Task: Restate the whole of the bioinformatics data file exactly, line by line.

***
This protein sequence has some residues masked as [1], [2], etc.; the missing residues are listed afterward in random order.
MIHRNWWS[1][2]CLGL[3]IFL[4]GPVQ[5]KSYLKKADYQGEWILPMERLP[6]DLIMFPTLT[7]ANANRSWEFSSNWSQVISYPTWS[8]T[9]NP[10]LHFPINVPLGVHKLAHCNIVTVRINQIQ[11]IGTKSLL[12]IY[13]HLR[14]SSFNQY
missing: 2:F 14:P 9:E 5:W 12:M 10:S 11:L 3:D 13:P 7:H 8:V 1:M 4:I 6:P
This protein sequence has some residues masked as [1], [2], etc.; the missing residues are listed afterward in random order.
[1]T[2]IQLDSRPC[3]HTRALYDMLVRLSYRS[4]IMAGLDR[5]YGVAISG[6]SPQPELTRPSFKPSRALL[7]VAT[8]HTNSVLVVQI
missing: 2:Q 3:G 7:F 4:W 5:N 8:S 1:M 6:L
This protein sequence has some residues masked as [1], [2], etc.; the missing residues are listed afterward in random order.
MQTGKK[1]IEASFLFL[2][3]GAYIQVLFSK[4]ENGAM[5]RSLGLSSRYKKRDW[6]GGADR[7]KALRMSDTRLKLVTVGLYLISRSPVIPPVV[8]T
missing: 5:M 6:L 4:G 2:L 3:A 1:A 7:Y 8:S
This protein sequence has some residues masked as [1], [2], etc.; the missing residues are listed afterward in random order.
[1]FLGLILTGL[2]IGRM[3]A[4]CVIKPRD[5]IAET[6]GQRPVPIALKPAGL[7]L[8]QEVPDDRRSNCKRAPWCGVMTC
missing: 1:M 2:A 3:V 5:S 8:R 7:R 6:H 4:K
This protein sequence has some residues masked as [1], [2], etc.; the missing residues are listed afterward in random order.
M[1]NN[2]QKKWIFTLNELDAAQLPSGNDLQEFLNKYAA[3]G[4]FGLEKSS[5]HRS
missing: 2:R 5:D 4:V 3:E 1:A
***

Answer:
This protein sequence has some residues masked as [1], [2], etc.; the missing residues are listed afterward in random order.
MIHRNWWS[1][2]CLGL[3]IFL[4]GPVQ[5]KSYLKKADYQGEWILPMERLP[6]DLIMFPTLT[7]ANANRSWEFSSNWSQVISYPTWS[8]T[9]NP[10]LHFPINVPLGVHKLAHCNIVTVRINQIQ[11]IGTKSLL[12]IY[13]HLR[14]SSFNQY
missing: 2:F 14:P 9:E 5:W 12:M 10:S 11:L 3:D 13:P 7:H 8:V 1:M 4:I 6:P
This protein sequence has some residues masked as [1], [2], etc.; the missing residues are listed afterward in random order.
[1]T[2]IQLDSRPC[3]HTRALYDMLVRLSYRS[4]IMAGLDR[5]YGVAISG[6]SPQPELTRPSFKPSRALL[7]VAT[8]HTNSVLVVQI
missing: 2:Q 3:G 7:F 4:W 5:N 8:S 1:M 6:L
This protein sequence has some residues masked as [1], [2], etc.; the missing residues are listed afterward in random order.
MQTGKK[1]IEASFLFL[2][3]GAYIQVLFSK[4]ENGAM[5]RSLGLSSRYKKRDW[6]GGADR[7]KALRMSDTRLKLVTVGLYLISRSPVIPPVV[8]T
missing: 5:M 6:L 4:G 2:L 3:A 1:A 7:Y 8:S
This protein sequence has some residues masked as [1], [2], etc.; the missing residues are listed afterward in random order.
[1]FLGLILTGL[2]IGRM[3]A[4]CVIKPRD[5]IAET[6]GQRPVPIALKPAGL[7]L[8]QEVPDDRRSNCKRAPWCGVMTC
missing: 1:M 2:A 3:V 5:S 8:R 7:R 6:H 4:K
This protein sequence has some residues masked as [1], [2], etc.; the missing residues are listed afterward in random order.
M[1]NN[2]QKKWIFTLNELDAAQLPSGNDLQEFLNKYAA[3]G[4]FGLEKSS[5]HRS
missing: 2:R 5:D 4:V 3:E 1:A